The unloading operation continued on the Saturday, largely bringing in load after load of building materials for the construction of Dolosses, those concrete structures that are used for harbour wall protection around the world. Then there was news that we were waiting for – the Agriculture Department’s new Polaris Ranger was on a raft coming from the ship. This vehicle had taken nearly nine months to arrive from the UK, thanks partly to some obstructions from Customs in Cape Town.
On Sunday, there was a Remberance Service in the Catholic church – the two churches hold this service in alternate years. Some of the school children had gone round the houses in the previous days, collecting flowers for the making of a wonderful community-effort wreath. At the same time, in the race against the arrival of the bad weather, unloading continued throughout Sunday, and the ship was finally empty by Sunday night.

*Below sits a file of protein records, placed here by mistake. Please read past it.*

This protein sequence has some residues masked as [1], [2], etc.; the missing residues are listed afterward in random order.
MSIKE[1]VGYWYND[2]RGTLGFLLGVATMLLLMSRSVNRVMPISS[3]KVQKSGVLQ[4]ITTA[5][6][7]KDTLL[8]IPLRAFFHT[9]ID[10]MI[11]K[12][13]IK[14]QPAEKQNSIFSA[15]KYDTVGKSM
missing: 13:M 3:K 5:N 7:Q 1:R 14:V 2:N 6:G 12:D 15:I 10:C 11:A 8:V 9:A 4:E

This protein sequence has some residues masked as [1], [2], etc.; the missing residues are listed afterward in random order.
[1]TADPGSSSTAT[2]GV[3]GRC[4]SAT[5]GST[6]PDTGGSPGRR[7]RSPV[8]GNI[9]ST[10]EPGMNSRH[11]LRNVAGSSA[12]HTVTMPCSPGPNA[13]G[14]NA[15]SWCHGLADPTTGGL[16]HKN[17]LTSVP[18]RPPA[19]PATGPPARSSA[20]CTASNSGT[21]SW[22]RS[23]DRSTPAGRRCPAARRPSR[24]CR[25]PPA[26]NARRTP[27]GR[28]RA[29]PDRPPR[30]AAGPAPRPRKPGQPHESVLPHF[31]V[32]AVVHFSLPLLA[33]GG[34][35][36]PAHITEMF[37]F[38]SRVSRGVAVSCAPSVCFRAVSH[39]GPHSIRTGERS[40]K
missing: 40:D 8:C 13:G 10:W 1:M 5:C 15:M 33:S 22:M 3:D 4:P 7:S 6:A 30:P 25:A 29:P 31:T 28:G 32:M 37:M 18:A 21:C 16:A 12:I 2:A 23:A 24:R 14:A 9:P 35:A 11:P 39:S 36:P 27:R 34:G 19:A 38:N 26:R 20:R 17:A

On Monday, there was activity everywhere as a result of the events of the last few days. In the shop, a mountain of goods had to be sorted and shelved, and the shop itself was closed from 10.00 in the morning so that staff could get the place sorted out. I took advantage of the calm weather to check and underseal the new Polaris, to help protect it from the very corrosive atmosphere. Backloading of the ship took place as quickly as possible, the factory cold stores being emptied of many tons of packed, frozen crayfish, destined for markets in Europe, Japan and Australia. Sometimes, just sometimes, things go better than anticipated, and at very short notice it was announced that the Baltic Trader was to leave in fifteen minutes time! At 12.00 the Harbour saw our friend from Ushant sharing last-minute photographs from his laptop, and one of the Post Office staff desperately sellotaping up packages to get them into a post bag and onto the raft, before the raft left two minutes later.